Health Care

Biden Slams ‘Risky’ Medicare for All Plan during AARP Event: ‘Medicare as You Know It Goes Away’

Joe Biden speaks at the “We Decide: 2020 Election Membership Forum” in Columbia, S.C., June 22, 2019. (Leah Millis/Reuters)

Former vice president Joe Biden warned the audience gathered at an AARP forum in Iowa on Monday that the Medicare for All plan championed by his more-progressive rivals would fundamentally change the quality of health-care coverage they currently receive under Medicare in an unpredictable, “risky” way.

“If you like your health-care plan, your employer-based plan, you can keep it. If you like your private insurance, you can keep it,” Biden said, echoing President Obama’s Affordable Care Act promise, which was named “Lie of the Year” by Politifact in 2013.

Biden released a health-care proposal last week that calls for the creation of a so-called public option that would make a Medicare-like program available to all who want it while providing health-insurance subsidies to more middle-class families that are currently ineligible.

Since releasing the proposal, Biden has sought to highlight the distinctions between his plan, which preserves the private market, and the Medicare for All plan embraced by Senators Bernie Sanders of Vermont, Elizabeth Warren of Massachusetts, Kamala Harris of California, and others. Those candidates have admitted that their proposals would all but eliminate the private insurance market, forcing more than 100 million Americans to surrender their private insurance in favor of a Medicare system that will be expanded to cover more than 300 million people.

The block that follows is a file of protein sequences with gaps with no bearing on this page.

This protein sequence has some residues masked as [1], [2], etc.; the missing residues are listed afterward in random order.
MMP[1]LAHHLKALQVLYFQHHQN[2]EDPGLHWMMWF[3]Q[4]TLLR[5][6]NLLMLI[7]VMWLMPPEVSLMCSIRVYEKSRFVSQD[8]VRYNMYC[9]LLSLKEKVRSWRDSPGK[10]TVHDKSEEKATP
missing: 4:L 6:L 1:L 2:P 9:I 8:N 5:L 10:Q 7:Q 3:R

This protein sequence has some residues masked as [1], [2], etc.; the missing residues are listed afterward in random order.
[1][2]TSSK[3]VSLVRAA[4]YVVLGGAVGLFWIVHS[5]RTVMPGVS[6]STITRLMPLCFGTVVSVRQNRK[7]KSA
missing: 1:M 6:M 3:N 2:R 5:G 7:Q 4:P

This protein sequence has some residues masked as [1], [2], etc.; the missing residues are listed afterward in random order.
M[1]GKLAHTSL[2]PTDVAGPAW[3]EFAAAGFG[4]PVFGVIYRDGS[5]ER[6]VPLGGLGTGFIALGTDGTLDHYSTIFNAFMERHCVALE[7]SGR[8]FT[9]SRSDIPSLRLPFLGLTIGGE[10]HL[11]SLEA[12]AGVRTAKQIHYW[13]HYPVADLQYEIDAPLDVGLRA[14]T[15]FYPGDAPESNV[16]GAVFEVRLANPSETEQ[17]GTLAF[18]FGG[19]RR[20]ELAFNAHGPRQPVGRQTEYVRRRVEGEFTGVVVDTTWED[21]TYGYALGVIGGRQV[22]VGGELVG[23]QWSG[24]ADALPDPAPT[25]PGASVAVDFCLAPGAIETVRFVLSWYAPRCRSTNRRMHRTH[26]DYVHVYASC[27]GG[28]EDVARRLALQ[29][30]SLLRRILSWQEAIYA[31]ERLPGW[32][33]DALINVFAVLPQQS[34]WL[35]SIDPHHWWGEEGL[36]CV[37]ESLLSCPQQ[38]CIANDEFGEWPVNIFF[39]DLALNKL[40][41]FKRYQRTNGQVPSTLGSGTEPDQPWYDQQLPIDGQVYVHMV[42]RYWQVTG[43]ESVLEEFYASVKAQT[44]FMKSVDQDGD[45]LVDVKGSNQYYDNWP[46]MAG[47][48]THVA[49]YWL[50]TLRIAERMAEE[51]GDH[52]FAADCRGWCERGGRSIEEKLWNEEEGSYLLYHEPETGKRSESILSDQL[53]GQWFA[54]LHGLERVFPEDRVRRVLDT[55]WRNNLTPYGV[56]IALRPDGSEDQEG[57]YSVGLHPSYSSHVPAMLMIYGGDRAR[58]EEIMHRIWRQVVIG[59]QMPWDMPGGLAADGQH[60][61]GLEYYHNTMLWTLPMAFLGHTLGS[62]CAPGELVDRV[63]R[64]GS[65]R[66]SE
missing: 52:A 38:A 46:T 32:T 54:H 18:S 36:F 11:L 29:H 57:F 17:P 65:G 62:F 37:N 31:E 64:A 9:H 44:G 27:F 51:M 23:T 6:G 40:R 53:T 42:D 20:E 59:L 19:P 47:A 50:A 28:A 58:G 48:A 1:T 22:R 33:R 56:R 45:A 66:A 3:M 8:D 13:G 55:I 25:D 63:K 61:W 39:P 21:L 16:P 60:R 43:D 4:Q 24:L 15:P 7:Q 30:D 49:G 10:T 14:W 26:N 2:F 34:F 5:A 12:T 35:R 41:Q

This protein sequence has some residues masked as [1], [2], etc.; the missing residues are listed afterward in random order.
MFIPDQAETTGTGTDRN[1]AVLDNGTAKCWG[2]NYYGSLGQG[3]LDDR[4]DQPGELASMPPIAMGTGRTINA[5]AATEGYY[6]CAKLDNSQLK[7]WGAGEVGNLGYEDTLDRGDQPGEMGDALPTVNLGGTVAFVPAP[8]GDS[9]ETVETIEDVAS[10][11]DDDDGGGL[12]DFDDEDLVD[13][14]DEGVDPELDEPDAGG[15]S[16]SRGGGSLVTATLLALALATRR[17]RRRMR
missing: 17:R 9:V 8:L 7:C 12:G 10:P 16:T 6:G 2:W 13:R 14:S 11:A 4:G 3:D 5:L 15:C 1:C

“Medicare goes away, it’s a new Medicare system,” Biden said. “It may be as good, you may like it as well, it may or may not, but the transition of dropping 300 million people on a totally new plan, I think is a little risky at this point.”

The comments came during a campaign stop in Des Moines, Iowa, on the first day of a three-day tour through the state.

On Monday, Sanders pushed back against the suggestion that his support for Medicare for All represents an abandonment of the values underlying Obama’s signature legislation, pointing out that Obama himself has praised Medicare for All as a positive next step.

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